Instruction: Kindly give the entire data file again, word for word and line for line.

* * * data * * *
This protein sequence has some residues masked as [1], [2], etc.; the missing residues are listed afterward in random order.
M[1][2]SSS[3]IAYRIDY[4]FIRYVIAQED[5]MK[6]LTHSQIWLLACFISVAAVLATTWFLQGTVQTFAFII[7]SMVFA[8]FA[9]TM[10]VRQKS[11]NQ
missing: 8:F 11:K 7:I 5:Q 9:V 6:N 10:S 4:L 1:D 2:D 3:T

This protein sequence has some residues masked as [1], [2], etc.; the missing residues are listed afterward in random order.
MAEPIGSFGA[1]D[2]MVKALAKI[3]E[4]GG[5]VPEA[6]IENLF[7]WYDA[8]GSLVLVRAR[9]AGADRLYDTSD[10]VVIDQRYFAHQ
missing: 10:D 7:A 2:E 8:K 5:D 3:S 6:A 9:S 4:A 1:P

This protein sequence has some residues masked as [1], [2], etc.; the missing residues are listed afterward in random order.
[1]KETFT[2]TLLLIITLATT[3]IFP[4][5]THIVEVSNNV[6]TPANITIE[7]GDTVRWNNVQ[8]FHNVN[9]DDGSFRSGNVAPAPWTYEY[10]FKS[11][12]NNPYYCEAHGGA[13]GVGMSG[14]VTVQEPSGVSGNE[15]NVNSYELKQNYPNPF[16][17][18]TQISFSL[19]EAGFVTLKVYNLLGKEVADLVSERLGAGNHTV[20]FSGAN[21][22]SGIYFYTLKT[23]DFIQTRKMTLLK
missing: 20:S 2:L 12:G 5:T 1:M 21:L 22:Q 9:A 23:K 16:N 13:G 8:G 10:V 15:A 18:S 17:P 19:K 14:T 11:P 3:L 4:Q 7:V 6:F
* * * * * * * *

This protein sequence has some residues masked as [1], [2], etc.; the missing residues are listed afterward in random order.
M[1][2]SSS[3]IAYRIDY[4]FIRYVIAQED[5]MK[6]LTHSQIWLLACFISVAAVLATTWFLQGTVQTFAFII[7]SMVFA[8]FA[9]TM[10]VRQKS[11]NQ
missing: 8:F 11:K 7:I 5:Q 9:V 6:N 10:S 4:L 1:D 2:D 3:T

This protein sequence has some residues masked as [1], [2], etc.; the missing residues are listed afterward in random order.
MAEPIGSFGA[1]D[2]MVKALAKI[3]E[4]GG[5]VPEA[6]IENLF[7]WYDA[8]GSLVLVRAR[9]AGADRLYDTSD[10]VVIDQRYFAHQ
missing: 10:D 7:A 2:E 8:K 5:D 3:S 6:A 9:S 4:A 1:P

This protein sequence has some residues masked as [1], [2], etc.; the missing residues are listed afterward in random order.
[1]KETFT[2]TLLLIITLATT[3]IFP[4][5]THIVEVSNNV[6]TPANITIE[7]GDTVRWNNVQ[8]FHNVN[9]DDGSFRSGNVAPAPWTYEY[10]FKS[11][12]NNPYYCEAHGGA[13]GVGMSG[14]VTVQEPSGVSGNE[15]NVNSYELKQNYPNPF[16][17][18]TQISFSL[19]EAGFVTLKVYNLLGKEVADLVSERLGAGNHTV[20]FSGAN[21][22]SGIYFYTLKT[23]DFIQTRKMTLLK
missing: 20:S 2:L 12:G 5:T 1:M 21:L 22:Q 9:A 23:K 16:N 13:G 8:G 10:V 15:A 18:S 17:P 19:K 14:T 11:P 3:L 4:Q 7:V 6:F